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Nov 13, 2018,  by Allianz Partners Business Insights

DHL have successfully delivered medicines by drone in Africa

A drone has managed to regularly deliver medicines to a remote island in the middle of the largest lake in Africa over a six-month test phase. This experiment led by DHL, the German Agency for International Cooperation and Wingcopter also allowed blood samples taken on the island to be delivered to laboratories on the mainland. This is a promising advance for public health in Africa and, more generally, for inhabitants of medical deserts.

For six months, international courier DHL (a subsidiary of Deutsche Post), the German Agency for International Cooperation (GIZ) and the manufacturer of Wingcopter drones joined forces to test a medical delivery service by drone to an island on Lake Victoria, the largest lake in Africa, which covers an area of 68,100km².

During this test phase, a small robotic aircraft made regular trips between the mainland and Ukerewe Island (a 60km journey) in just 40 minutes, reports BFMTV. In total, it took off and landed 180 times, covered 2,200km, notched up around 2,000 flight minutes, and delivered a huge number of medicines. This is a promising advance for medically isolated regions. 

 

More than 3 hours on a ferry to reach the island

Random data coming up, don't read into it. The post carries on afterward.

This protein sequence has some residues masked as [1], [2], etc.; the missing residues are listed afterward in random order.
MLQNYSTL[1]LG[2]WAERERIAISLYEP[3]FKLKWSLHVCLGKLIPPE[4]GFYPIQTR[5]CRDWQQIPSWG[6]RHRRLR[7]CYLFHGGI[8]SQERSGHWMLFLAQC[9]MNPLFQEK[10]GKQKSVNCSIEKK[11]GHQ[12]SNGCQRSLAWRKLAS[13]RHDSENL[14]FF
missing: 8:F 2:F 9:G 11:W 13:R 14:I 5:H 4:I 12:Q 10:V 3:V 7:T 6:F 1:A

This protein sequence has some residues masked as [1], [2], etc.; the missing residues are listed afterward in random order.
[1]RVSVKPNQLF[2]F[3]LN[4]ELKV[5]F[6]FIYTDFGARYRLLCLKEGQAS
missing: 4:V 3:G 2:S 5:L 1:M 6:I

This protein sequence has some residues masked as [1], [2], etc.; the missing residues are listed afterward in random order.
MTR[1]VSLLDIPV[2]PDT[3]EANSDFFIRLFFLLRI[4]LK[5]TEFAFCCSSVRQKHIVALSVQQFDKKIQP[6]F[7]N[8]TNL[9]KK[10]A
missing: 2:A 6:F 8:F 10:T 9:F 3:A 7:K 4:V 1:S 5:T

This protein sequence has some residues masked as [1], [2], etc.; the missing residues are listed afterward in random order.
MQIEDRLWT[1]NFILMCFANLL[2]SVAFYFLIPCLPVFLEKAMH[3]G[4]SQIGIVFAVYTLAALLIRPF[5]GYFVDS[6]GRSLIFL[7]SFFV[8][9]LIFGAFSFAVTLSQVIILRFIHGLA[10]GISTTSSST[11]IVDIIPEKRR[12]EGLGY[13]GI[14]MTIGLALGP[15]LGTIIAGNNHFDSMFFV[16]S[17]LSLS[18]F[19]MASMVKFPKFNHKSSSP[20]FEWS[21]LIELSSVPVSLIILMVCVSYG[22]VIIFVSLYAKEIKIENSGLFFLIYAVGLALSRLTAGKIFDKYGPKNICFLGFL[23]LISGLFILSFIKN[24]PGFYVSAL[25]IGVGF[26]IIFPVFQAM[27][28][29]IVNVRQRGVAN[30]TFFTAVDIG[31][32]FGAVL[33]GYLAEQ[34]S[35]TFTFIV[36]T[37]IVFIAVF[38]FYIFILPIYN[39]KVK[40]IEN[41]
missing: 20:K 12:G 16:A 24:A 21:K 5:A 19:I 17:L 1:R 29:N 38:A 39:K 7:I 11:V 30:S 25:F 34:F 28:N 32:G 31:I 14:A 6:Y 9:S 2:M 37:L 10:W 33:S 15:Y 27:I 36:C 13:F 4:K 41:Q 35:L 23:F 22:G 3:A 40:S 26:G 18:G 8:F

To reach Ukerewe Island, there are two traditional modes of transport: either a 3.5-hour ferry crossing from the city of Mwanza, or a six-hour drive (240km) to get from Mwanza to another ferry port that is closer to the island, followed by a 3.8km crossing.

These trips take far too long, and the terrible state of local facilities do not help matters. Supplying medicines to the island is a real problem, and the situation is critical on Ukerewe, an island which has 400,000 inhabitants. 

 

A new tool to fight the Ebola epidemic?

 

Over the course of this six-month test phase, the drone did not only transport medicines. Once it had completed its delivery, it made the return flight loaded with blood samples to be processed in laboratories on the mainland.

This conclusive experiment could be applied in a number of ways that would benefit public health in Africa, say DHL, GIZ and Wingcopter. The use of drones may even help fight the spread of Ebola and other pandemic diseases more efficiently, by rapidly delivering specific treatments to the affected areas.

 

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